Spontaneously shattering auto glass isn’t something most vehicle owners really think about, but that doesn’t mean it doesn’t happen. While the phenomenon isn’t super common, it’s definitely possible, and since that’s the case, as a conscientious vehicle owner, you should know whether your ride is at risk and what to expect.
In this blog, we can explain what spontaneous auto glass explosions are, what usually causes them, and what you should do if this startling, unusual issue happens to you.
What Is Spontaneous Glass Shattering?
Spontaneous glass breakage is essentially what it sounds like: a sudden shattering, explosion, or less severe breakage in a sheet of glass that happens with no apparent cause. The phenomenon only occurs in tempered glass, a type of safety glass that comprises the rear window of most vehicles. Why tempered glass only?
Because tempered glass is created through a series of chemical or temperature treatments designed to make it more impact resistant than other types of glass. The “toughening” process required to create this type of glass places the outer surface of the glass sheet under considerable stress and compression.
The tensile stress in the body of the glass naturally balances the outer compression, which puts the whole sheet (or in this case, window) under considerable internal stress. Given the amount of stress the average safety glass rear window is under at all times; it can shatter suddenly if there’s even minor damage to the edges or interior of the glass. From the outside, however, the damage appears to occur for no reason whatsoever.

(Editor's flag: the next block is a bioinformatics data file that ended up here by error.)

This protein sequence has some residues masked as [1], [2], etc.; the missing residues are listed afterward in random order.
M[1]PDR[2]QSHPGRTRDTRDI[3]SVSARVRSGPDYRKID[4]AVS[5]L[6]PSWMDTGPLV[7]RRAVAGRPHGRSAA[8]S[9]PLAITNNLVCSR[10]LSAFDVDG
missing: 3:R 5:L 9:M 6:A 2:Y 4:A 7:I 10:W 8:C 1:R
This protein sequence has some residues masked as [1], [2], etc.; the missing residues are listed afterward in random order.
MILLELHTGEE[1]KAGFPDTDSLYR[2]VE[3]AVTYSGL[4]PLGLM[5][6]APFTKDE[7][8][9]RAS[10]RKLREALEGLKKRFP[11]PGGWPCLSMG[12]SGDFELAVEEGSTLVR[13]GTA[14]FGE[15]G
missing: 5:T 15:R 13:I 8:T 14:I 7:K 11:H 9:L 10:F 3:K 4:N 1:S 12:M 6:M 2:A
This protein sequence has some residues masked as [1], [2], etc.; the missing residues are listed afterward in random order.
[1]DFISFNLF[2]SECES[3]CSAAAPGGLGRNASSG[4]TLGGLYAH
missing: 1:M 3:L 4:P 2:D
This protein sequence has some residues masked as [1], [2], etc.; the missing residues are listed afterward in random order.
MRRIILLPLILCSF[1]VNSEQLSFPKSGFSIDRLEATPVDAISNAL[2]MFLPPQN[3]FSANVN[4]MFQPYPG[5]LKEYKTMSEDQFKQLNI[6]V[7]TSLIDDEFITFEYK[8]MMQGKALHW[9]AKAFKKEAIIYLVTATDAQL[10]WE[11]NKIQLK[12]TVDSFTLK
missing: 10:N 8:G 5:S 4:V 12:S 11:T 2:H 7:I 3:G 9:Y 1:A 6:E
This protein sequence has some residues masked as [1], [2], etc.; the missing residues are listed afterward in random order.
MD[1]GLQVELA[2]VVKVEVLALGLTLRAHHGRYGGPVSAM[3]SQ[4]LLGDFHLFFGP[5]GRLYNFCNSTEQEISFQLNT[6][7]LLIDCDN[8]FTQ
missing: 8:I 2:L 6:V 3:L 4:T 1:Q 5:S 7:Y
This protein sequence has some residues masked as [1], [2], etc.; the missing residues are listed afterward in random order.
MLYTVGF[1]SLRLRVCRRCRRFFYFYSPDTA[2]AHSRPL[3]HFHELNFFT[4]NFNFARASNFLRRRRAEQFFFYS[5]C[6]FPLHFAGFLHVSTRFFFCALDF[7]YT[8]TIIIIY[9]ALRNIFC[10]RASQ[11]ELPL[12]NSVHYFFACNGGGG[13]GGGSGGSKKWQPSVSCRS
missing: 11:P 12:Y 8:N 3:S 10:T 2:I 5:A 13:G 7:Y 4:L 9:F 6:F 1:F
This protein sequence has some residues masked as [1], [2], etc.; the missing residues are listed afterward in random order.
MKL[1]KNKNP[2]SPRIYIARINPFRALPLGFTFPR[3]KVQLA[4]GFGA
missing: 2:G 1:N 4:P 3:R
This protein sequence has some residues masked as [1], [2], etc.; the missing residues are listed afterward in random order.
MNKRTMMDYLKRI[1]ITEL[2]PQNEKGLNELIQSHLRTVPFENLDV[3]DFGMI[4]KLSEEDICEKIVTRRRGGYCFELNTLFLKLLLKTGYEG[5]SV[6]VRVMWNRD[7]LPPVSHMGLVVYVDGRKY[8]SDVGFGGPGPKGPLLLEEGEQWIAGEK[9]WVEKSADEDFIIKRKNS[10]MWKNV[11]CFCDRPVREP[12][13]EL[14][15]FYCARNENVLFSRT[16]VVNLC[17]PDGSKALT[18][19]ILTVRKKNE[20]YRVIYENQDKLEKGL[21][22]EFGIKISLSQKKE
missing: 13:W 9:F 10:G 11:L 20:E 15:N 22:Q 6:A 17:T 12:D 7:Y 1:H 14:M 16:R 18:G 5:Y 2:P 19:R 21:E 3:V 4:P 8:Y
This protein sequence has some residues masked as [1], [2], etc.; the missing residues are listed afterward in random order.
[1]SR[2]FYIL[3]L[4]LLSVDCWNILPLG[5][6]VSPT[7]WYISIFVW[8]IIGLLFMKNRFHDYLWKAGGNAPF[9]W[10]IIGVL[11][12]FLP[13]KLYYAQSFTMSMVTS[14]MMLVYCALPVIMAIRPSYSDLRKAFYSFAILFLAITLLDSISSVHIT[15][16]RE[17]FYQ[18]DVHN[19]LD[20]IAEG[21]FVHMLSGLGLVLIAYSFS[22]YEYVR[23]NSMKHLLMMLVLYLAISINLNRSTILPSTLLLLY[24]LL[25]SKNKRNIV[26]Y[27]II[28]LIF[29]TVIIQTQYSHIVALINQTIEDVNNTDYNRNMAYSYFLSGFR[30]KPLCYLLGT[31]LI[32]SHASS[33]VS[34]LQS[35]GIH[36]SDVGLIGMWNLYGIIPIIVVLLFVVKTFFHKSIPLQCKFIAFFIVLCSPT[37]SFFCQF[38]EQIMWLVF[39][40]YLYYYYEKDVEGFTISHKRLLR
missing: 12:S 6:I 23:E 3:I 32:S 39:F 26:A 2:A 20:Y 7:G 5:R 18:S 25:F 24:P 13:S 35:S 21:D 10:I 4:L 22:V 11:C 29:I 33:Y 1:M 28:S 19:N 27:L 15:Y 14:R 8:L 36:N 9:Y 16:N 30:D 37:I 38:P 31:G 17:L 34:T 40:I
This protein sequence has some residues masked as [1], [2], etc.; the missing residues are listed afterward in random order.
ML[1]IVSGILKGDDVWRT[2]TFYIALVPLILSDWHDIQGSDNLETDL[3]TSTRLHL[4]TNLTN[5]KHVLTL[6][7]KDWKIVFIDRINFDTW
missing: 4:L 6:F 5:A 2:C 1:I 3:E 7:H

Risk Factors for Spontaneous Glass Breakage
Now that you know spontaneous glass shattering is a real thing, you’d probably like to avoid it if at all possible, right? How do you do that? Tend to back glass repairs or rear window glass replacement promptly if you notice even a minor indication of glass damage.
Aside from handling necessary auto glass repairs or window replacements as quickly as possible, you’ll also want to keep an eye out for these potential red flags:
- Edge damage. Considerable stress can build around chips, cracks, or other imperfections in the edges of a tempered glass window. Over time, environmental stressors like temperature, wind, and road vibrations can put those glass imperfections under even more stress, which triggers spontaneous breakage.
- Thermal stress. Extremely hot or cold temperatures can prompt glass contraction and expansion, and if the thermal stress exceeds the glass’s strength, the window will break. If you notice your vehicle windows become ridiculously hot in the sun or incredibly cold in winter, try to park in a covered area to minimize thermal glass stress.
- Window frame changes. When the frame of a vehicle window incurs damage or changes shape for other reasons, the tempered glass inside it may no longer get adequate cushioning and protection. Driving vibrations, heat transfer from the vehicle frame, and excess frame pressure can all damage the edges of the glass and contribute to spontaneous breakage.
- Nickel-sulfide particles. When small pieces of nickel-sulfide get trapped within a sheet of tempered glass, they can compromise its strength and integrity. You probably won’t be able to detect nickel-sulfide in your vehicle window, and in reality, the risk factor for this issue isn’t high due to stringent glass manufacturing standards. It’s good to be aware of the potential risk nonetheless.
Post-Shattering Back Glass Replacement: How To Handle The Situation
If you’re ever the victim of a spontaneous window-shattering incident, try not to panic. Keep a cool head, pull over in a safe location, call the authorities for help, and begin documenting the incident immediately. Find your insurance information and start getting quotes from reputable auto glass replacement companies as soon as you can.
The type of auto coverage you have and the specifics of your policy will determine your next steps. If you can, try to work with an auto glass shop that will help you with your claim so you get the appropriate coverage for your situation.